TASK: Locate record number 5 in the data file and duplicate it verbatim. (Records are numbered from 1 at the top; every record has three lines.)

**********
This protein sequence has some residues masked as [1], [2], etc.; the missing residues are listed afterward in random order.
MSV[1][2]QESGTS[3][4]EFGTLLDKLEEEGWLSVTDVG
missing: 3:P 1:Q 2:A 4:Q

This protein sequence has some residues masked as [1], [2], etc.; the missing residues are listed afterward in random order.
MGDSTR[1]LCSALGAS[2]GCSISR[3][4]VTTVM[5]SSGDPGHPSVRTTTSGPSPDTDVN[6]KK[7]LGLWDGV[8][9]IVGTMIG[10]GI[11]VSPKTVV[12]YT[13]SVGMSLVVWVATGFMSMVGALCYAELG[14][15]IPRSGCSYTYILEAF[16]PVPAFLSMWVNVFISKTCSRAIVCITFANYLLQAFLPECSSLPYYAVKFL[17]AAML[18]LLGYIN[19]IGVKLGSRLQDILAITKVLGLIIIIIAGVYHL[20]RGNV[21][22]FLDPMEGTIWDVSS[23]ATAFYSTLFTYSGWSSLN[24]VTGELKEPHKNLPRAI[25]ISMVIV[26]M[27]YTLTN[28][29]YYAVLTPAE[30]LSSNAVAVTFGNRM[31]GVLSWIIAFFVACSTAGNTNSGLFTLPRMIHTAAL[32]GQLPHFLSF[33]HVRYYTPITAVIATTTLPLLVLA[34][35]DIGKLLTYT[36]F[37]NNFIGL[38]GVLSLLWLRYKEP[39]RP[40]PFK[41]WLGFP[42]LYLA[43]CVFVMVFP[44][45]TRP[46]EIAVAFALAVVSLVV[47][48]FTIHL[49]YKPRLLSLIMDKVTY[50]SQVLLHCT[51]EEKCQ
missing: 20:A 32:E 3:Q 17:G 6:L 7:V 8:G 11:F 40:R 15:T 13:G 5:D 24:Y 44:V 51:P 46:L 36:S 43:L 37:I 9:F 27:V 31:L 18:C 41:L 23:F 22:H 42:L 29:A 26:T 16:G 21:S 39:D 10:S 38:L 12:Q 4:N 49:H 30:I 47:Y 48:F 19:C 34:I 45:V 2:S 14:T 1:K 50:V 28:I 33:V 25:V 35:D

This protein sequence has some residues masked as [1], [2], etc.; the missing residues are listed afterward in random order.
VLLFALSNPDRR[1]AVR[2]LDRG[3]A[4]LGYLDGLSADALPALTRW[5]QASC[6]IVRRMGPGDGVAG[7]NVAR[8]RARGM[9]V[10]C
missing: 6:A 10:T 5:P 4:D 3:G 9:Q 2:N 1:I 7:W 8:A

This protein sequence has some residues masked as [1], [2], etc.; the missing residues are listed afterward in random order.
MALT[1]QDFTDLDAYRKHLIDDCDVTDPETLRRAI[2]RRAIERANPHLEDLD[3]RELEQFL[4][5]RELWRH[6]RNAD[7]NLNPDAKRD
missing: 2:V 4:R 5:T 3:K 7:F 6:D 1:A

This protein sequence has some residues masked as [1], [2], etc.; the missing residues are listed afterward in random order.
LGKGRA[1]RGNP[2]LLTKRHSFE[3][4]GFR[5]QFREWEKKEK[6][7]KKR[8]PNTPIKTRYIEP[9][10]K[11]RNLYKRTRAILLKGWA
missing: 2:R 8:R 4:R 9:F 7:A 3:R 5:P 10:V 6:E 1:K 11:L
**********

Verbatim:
This protein sequence has some residues masked as [1], [2], etc.; the missing residues are listed afterward in random order.
LGKGRA[1]RGNP[2]LLTKRHSFE[3][4]GFR[5]QFREWEKKEK[6][7]KKR[8]PNTPIKTRYIEP[9][10]K[11]RNLYKRTRAILLKGWA
missing: 2:R 8:R 4:R 9:F 7:A 3:R 5:P 10:V 6:E 1:K 11:L